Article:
Chicken feet exports to China, which at one point brought in $278 million for the United States, has become a rather facetious-sounding sparring ground for very serious trade conflicts between the two countries. Yes, chicken feet in China--a poultry appendage that has seemingly no value here in the U.S. but is in demand in China-- are the reason the United States Trade Representative Ron Kirk is currently pleading for World Trade Organization intervention between the world's two largest economies. From personal experience, you can find those poultry extremities in dim sum restaurants where they're deep-fried to the color of burnt caramel and drenched in a sweet-spicy-salty sauce. You'll also find lots of people making faces when presented with a plateful of those claws. Mostly unwanted in the U.S., the export of our excess chicken feet (377,805 metric tons) to China is a business which garnered nearly $278 million in 2009. But since then, it's been a different story. The Washington Post reports:
China began imposing stiff duties — including a tax of more than 100 percent — on those American chicken parts, The move was in response to a request by Chinese chicken farmers and processors, who claimed the U.S. government was unfairly subsidizing the American poultry industry through low feed prices and then selling the 'chicken paws,' as they’re known in industry parlance, into China at below-market cost ...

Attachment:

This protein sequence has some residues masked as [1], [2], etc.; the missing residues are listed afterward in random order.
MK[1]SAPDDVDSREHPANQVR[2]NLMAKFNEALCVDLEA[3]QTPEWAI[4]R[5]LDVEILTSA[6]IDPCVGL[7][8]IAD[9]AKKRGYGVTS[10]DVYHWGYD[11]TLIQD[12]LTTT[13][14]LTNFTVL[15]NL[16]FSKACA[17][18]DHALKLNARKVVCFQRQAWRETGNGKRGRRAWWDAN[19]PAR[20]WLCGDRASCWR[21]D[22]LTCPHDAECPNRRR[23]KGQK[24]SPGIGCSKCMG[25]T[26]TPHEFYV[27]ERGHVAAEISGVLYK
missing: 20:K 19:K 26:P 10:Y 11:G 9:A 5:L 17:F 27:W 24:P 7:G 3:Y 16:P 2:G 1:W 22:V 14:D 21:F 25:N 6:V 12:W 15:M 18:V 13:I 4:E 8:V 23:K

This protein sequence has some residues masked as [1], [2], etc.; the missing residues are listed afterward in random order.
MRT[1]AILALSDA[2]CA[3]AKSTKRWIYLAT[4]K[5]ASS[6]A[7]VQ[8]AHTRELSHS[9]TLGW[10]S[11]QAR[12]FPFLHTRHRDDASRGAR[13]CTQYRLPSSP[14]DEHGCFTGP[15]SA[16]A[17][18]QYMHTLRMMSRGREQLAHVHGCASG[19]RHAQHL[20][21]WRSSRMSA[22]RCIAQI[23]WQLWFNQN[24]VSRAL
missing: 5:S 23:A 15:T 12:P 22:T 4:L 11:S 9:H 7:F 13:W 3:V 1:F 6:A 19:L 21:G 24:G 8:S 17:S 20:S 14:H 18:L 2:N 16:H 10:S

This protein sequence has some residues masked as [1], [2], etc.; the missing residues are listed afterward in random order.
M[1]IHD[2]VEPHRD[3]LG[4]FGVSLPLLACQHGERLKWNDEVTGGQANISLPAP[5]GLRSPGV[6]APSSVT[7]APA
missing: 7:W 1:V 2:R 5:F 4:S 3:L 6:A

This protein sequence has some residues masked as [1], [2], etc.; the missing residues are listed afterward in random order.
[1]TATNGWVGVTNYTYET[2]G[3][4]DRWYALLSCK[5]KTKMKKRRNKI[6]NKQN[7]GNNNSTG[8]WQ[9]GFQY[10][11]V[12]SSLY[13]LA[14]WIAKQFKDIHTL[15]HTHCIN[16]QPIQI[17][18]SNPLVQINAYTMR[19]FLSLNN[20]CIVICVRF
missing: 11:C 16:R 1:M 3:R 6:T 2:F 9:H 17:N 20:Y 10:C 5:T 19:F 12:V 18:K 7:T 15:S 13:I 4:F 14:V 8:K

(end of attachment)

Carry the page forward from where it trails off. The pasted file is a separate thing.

Since the imposition of the tariffs, American chicken parts exported to China have collapsed 90 percent, and the industry has lost an estimated $1 billion in exports to China, according to the council and other analyses. The blow comes as poultry farmers and manufacturers say they are already feeling financially squeezed between high grain prices and the depressed American economy that has seen lost restaurant sales and lower prices for breast meat
But the fight isn't about American or Chinese chicken feet or their superiority, even though the story does dive into a sinister sounding chicken foot black market that's been created in the chicken claw vacuum. The Washington Post points to President Obama's 2009 decision to stick 35% tariffs on Chinese tires. Look further, as Reuters did this past week, and you'll find spats and an almost-three-year back and forth of tariff wars including complaints to the WTO about credit cards (electronic payments), wind power (China was subsidizing firms that were using domestic equipment), steel wheels, copper pipes, currency, and solar panels (U.S. makers felt like they were being undercut). Jim Sumner, president of the USA Poultry and Egg Export Council, argued last year that chicken farmers were the innocent victims this political fight. "Unfortunately, U.S. poultry is a big target, and we have simply gotten caught in the cross fire," Sumner said at the time.
This year, coincidentally marks the 10th anniversary of China's induction to the WTO. And this year Sumner's upped up his tone. "Our industry cannot allow something as unjust as this to stand because of the precedent it sets for other countries," said Sumner to The Washington Post. Which coupled with Kirk's plea to the WTO and China's denials, make it seem like we're not really talking about "chicken feet".